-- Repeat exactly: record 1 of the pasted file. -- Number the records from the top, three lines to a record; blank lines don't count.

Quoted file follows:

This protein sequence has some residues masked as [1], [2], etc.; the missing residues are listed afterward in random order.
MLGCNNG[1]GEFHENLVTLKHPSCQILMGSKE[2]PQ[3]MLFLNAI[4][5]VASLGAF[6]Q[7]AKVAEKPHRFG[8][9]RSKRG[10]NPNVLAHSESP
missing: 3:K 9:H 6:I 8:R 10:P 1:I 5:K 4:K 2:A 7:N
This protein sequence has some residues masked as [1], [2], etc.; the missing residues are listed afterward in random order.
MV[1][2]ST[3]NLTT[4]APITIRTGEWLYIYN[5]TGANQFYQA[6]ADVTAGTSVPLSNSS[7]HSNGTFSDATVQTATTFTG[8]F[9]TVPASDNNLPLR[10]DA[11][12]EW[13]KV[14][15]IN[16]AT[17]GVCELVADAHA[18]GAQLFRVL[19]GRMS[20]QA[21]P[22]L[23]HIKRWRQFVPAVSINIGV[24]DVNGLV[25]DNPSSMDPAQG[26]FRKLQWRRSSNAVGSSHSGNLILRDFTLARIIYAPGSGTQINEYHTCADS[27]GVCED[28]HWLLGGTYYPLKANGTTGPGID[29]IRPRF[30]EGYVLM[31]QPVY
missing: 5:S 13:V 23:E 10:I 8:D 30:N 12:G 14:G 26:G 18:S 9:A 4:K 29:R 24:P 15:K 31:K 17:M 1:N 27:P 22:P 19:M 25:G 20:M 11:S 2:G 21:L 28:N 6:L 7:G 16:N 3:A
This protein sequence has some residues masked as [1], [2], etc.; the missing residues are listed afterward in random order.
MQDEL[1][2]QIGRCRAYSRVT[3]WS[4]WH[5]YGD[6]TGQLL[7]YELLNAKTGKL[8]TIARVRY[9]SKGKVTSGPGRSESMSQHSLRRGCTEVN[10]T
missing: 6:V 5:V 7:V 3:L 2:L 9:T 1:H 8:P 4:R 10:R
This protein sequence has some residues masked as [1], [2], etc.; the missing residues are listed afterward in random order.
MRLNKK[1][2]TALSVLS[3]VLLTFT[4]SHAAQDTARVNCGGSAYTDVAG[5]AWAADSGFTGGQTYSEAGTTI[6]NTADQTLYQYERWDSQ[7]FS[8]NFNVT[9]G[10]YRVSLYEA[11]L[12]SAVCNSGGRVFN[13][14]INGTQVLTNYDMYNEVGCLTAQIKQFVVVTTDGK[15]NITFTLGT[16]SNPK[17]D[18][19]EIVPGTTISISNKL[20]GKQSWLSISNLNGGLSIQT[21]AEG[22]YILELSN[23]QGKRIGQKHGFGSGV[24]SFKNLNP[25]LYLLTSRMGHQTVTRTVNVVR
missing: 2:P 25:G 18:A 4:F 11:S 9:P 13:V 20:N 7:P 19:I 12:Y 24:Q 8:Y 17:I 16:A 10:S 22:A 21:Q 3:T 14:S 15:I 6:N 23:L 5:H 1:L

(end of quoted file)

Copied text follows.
This protein sequence has some residues masked as [1], [2], etc.; the missing residues are listed afterward in random order.
MLGCNNG[1]GEFHENLVTLKHPSCQILMGSKE[2]PQ[3]MLFLNAI[4][5]VASLGAF[6]Q[7]AKVAEKPHRFG[8][9]RSKRG[10]NPNVLAHSESP
missing: 3:K 9:H 6:I 8:R 10:P 1:I 5:K 4:K 2:A 7:N